Posts Tagged ‘recipes’

Last year I started this blog to trace the progress of a moso grove over its growing season. There was a lot of uncertainty, due to El Niño and a droughty start to the shooting season.

This year, it’s simpler. The ground is saturated, fat shoots are thrusting up wildly. The grove is yellowing and sheddding leaves for “bamboo autumn”, which is spring for all else, but the effect is much less pronounced this year. The upside is that a heavier canopy will give more protection from the winds which, if exceeding fifty an hour, can damage the tall new poles until they branch. The downside is the lack of heat. It’s a cool october.

Right now, I’m protecting the luscious shoots from wallabies, horses, bandicoots, brush turkeys, possums etc.

And an obligatory harvest from under the power lines means I’ve been flat out processing and freezing shoots for human consumption.

The low light and abundance of moisture has made for a delicious harvest.

Just served with my fave South Oz oil,  black pepper and pink Murray River salt flakes…

I entreat the gods to make me all mouth and tummy.


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Often you need meal ideas for guests of the vegetarian persuasion. Not so bad, if you remember you’re feeding humans, not koalas or aphids. Certain all-veg concoctions – like a cheese-flecked pasta e fagioli glistening with olive oil – can satisfy even the most determined carnivores. In my valley, the combination of brown rice, bamboo shoots and mushrooms works as well for the meat-eaters as for those few vegetarians we haven’t shot yet…and whom we may even be required to entertain!


Before any mushroom talk, a recoup of moso shoot prep:

Last spring I processed a lot of shoots for freezing. Just what’s cleared from beneath the power lines is more than a year’s supply. In future years I’ll need a more sophisticated production line than this:

Above are the steps necessary before freezing. Don’t forget to blanch/precook the sliced shoots in lots of water – which I flavour with salt, brown sugar and vinegar – and to chuck out the water. When that’s done, bag ’em and freeze ’em.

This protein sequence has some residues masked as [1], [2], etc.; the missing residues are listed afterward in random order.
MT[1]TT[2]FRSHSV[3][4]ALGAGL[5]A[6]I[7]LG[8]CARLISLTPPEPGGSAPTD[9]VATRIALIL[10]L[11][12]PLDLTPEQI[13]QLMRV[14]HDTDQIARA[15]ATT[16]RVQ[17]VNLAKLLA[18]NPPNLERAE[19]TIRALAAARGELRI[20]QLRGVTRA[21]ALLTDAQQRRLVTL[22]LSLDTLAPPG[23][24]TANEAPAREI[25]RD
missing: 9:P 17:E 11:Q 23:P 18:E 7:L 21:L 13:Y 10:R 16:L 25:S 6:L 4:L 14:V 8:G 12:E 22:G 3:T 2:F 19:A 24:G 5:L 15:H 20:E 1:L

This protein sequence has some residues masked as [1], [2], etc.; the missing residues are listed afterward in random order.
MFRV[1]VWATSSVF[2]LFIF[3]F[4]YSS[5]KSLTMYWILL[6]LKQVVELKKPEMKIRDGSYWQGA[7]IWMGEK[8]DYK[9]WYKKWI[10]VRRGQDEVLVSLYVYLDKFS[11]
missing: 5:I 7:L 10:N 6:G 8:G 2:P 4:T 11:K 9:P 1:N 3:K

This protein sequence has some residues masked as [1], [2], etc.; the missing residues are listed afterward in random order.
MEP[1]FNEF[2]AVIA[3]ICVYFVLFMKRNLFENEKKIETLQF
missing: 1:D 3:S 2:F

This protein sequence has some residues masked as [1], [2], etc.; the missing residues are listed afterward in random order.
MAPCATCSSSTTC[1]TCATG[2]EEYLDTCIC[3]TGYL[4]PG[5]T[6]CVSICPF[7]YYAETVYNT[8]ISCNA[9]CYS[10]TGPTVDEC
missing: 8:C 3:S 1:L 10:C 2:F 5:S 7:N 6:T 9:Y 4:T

I’ve mentioned that moso shoots freeze well after the right prep. Another interesting quality is their ability to stay crisp after long cooking. These freezer-stored shoots cooked with brown rice and turmeric were crunchily tender before being added to the pressure cooker along with the raw brown rice. At the end of cooking, they hadn’t changed much, either in consistency or flavour. Handy.


A too-easy vegetarian meal that will be accepted by all:

Pressure cook brown rice by absorption method, including plenty of frozen bamboo shoots. Seasoning should include turmeric, and I like to add Aussie mustard oil for its buttery quality.

For meaty mushroom sauce, cook lots of garlic in lots of butter then add heaps of raw sliced mushroom. When that’s fried down, a dusting of flour is cooked in for a bit, then a small amount of vegetable stock is added. Simmer till saucy. All sorts of other good things can be added: parsley, coriander seed, chili go well with mushrooms.

Trust me, vegetarian or not, they’ll lick the glaze off the plates.

Nonetheless, I’m sticking with the master…

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A few months back I harvested many bags of fresh spring shoots. Go here and here for preparation of the shoots for freezing or immediate consumption. Remember that blanching and leaching of the fresh shoots is essential, regardless of how plump and tempting they look.


Because I live well away from shops and conveniences, dried beans, lentils, peas and the like are a big part of my diet. They are neither a health food nor a punishment food, they are just a food. Over time, I’ve learned to avoid the gas and digestive difficulties that come with these dried seeds.